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What is in Your Household Cleaner?

Posted by Environment Smart on 09/27 at 06:41 PM
Tips and How-to'sIn the housePermalink

Many commercial household cleaning products are not only very bad for the environment, but they also contain ingredients that can impact your health. There are a number of ingredients that you should be wary of. According to the National Geographic Green Guide, the top cleaning-product ingredients to avoid are:

  • Alkylphenol ethoxylates (APEs): commonly found in detergents and disinfectants. They are suspected hormone disruptors.
  • Ammonia: poisonous when swallowed and irritating to respiratory passages when inhaled. It can also burn the skin on contact.
  • Triclosan: found in antibacterial cleansers and may be contributing to the development of antibiotic-resistant germs.
  • Butyl cellosolve (butyl glycol, ethylene glycol monobutyl): poisonous when swallowed and can irritate lung tissue.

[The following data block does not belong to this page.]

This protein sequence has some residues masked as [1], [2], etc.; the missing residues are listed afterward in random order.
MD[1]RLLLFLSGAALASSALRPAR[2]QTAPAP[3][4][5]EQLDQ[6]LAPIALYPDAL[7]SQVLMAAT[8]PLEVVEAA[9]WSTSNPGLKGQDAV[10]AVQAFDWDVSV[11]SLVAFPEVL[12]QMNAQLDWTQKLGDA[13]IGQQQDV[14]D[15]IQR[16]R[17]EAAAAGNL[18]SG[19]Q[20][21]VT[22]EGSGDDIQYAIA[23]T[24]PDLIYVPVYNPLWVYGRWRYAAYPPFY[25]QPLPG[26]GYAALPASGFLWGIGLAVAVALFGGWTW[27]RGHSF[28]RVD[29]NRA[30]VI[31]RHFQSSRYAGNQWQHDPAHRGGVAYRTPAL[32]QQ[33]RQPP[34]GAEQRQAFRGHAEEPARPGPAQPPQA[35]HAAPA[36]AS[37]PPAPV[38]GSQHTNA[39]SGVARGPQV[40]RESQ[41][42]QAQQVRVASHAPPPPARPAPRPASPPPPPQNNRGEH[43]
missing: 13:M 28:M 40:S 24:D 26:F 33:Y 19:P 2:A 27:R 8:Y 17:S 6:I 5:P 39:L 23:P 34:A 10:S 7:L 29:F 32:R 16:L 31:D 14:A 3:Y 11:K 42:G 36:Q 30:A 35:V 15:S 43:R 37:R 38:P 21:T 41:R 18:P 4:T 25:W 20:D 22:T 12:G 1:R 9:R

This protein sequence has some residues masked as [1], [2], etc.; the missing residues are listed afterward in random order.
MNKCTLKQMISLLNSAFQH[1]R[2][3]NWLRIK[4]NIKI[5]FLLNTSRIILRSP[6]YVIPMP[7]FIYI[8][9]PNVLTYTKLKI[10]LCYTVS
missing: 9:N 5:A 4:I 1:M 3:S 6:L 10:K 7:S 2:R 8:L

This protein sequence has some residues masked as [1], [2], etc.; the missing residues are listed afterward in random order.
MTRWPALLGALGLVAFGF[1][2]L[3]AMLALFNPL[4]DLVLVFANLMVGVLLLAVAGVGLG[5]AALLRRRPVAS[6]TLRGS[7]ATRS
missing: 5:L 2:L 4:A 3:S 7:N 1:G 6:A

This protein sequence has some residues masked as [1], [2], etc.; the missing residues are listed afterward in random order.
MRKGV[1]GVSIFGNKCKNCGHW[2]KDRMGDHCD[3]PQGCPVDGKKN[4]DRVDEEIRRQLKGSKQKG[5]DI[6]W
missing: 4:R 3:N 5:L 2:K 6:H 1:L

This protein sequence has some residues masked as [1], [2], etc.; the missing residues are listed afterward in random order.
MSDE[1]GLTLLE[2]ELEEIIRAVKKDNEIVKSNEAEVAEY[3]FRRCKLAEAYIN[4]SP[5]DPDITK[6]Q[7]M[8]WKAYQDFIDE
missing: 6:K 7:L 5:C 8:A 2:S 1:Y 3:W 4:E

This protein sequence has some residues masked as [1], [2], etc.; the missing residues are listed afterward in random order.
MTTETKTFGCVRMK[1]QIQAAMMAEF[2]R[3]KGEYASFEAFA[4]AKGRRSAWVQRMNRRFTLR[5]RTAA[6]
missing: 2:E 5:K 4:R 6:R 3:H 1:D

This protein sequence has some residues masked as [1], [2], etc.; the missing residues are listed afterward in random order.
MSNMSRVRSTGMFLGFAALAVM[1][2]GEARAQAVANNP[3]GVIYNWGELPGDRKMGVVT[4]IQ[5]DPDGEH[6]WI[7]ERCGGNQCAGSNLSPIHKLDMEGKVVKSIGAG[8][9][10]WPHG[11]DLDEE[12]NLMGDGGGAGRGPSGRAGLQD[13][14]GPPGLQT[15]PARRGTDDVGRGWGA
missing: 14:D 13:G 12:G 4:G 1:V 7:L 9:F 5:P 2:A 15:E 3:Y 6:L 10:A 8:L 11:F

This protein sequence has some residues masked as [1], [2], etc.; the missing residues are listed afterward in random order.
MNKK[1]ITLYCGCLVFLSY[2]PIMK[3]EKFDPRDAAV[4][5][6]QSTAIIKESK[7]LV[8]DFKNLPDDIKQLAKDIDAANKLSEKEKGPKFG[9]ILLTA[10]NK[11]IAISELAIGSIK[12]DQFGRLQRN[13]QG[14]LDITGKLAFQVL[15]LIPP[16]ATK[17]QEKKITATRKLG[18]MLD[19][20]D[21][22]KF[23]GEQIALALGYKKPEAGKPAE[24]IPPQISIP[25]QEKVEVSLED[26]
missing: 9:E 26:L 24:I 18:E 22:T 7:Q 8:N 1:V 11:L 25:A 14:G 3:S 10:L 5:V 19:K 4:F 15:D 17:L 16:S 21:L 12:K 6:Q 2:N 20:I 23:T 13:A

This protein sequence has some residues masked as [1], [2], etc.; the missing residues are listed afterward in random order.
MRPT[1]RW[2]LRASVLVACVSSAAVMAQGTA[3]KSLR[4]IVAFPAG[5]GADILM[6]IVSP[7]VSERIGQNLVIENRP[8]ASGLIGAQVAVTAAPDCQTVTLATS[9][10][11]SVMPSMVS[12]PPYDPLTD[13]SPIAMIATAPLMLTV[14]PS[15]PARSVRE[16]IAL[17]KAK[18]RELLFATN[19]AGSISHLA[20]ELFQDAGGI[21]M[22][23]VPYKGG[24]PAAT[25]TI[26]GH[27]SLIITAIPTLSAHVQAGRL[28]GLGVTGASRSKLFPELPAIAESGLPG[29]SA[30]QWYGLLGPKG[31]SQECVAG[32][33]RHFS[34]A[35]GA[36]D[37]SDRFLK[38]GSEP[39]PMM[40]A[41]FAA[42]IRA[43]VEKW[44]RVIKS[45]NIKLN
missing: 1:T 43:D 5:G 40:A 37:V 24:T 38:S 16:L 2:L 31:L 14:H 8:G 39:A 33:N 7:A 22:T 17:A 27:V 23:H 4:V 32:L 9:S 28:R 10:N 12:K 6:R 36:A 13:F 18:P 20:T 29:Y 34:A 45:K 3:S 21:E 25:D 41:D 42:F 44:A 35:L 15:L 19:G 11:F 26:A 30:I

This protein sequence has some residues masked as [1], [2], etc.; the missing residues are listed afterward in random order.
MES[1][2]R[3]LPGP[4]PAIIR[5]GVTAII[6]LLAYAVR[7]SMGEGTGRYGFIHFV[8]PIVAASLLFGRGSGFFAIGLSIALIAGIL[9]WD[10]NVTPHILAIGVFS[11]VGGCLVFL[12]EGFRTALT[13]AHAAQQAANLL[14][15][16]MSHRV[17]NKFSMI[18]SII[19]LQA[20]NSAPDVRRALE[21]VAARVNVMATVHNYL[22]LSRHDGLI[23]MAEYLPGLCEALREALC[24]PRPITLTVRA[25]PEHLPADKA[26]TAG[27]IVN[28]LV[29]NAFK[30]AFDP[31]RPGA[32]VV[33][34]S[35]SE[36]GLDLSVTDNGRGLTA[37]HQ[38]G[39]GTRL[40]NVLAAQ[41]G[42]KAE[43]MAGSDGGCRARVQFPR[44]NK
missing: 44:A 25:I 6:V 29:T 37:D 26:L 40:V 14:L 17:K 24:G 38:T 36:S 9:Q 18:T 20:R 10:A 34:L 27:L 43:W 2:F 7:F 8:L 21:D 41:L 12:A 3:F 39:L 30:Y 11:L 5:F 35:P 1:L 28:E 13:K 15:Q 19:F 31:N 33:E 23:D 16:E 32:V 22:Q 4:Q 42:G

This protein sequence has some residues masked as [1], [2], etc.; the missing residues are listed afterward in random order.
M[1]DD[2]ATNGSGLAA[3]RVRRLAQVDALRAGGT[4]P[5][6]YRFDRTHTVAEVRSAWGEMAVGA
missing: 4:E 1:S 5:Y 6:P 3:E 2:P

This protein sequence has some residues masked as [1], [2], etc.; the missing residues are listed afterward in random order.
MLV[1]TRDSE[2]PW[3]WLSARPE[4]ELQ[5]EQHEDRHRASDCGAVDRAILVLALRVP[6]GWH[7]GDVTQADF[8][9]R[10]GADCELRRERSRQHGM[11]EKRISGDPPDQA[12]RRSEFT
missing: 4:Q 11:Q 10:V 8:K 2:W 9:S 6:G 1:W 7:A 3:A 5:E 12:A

• Chlorine bleach (aka sodium hypochlorite): can irritate the lungs and eyes.
  • Diethanolamine (DEA): can combine with nitrosomes (often-undisclosed preservatives) to produce carcinogenic nitrosamines that penetrate skin.
  • Phthalates: often contained in fragrances. These chemicals are linked to reproductive abnormalities and liver cancer in lab animals and to asthma in children.
  • Phosphates: water softeners found in detergents. They contribute to algae blooms in our waterways, which can kill off fish populations.
  • Sodium hydroxide: are found in drain, metal and oven cleaners. This is extremely irritating to eyes, nose and throat and can burn those tissues on contact.
  • Sodium lauryl sulfate: a common sudsing agent. This can penetrate the skin and cause contact dermatitis.

For a detailed checklist of hazardous ingredients found in cleaners, visit informinc.org.

About the author: Environment Smart